The growth of UGC has created a user population that sees content creation as an integral part of their engagement with brands and websites. These users are willing critics and avid fans. They actively participate in forums, write blog posts, leave comments on blogs, upload photos and videos and engage with the brand. They will also help market the brand if they are provided with tools that allow them to show their allegiance.
Bloggers have eagerly embraced badges, widgets and gadgets, enthusiastically adding them to their blog templates. Widgets and gadgets are easy for developers to build. A customised widget, based on an RSS feed, can be developed in less than an hour using tools such as Widgetbox (www.widgetbox.com). They are within the reach of the smallest publisher. Internet users have no resistance to branded widgets and proudly post them on their blogs and Facebook pages. They give the publication access to the reader’s personal walled garden. Each user who installs a widget on their personal social-networking space extends and exposes the publisher’s brand to multiple ‘friends’ and contacts. The user installing the branded widget in essence vouches for the publisher’s brand. Publishers need to be willing to cede control over distribution to these passionate users so that they can help extend the publisher’s reach across a fragmented marketplace.
The development of robust social applications that provide users the opportunity to thoroughly interact with the publishing product by uploading photos and videos as well as content is the next generation for publishing. Social networking, widgets, user-generated videos and photos aren’t just the domain of sites like MySpace and Facebook. Integrated applications that bring all of these elements together are within the reach of most publishers through applications such as Ning (www.ning.com) and KickApps (www.kickapps.com). With these applications, publishers can readily create communities of interest.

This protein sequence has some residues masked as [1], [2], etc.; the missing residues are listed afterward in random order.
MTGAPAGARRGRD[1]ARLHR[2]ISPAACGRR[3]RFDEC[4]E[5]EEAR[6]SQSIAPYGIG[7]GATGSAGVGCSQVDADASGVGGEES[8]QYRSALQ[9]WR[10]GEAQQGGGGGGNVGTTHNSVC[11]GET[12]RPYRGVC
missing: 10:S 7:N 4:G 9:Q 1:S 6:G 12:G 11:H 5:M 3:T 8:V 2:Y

A successful example of this integration is Budget Travel (www.budgetravel.com), the online version of Frommer’s Budget Travel magazine. Budget Travel includes expert editorial information coupled with a social media component that includes reader tips and travel journals. Part of the magazine’s mission is to build a community of readers that come together around their passion for travel. Budget Travel features reader provided content in several sections of every issue.
In its June 2008 issue, Budget Travel comprised their entire, 10th Anniversary issue, of reader-created and submitted content. Every story and photo was submitted by readers. At the same time, myBudgetTravel was launched as a destination for travel enthusiasts to gather and share their stories, photos and videos. UGC is not just an add-on for the magazine, but it is part of the product.
Stepping into the Pool
Implementation presents challenges. Meshing technology with vision is not always easy. However, one cannot swim without stepping into the pool, and it is possible to tip a toe in vs diving head first into a complete branded application. A Twitter feed or a few RSS feeds offered to readers can readily be followed by more elaborate community-based initiatives that fully leverage both the growing Open Social interface and the power of data feeds. Feed technology provides publishers the tools to cut through the clutter and the means to leverage the power of user-generated content.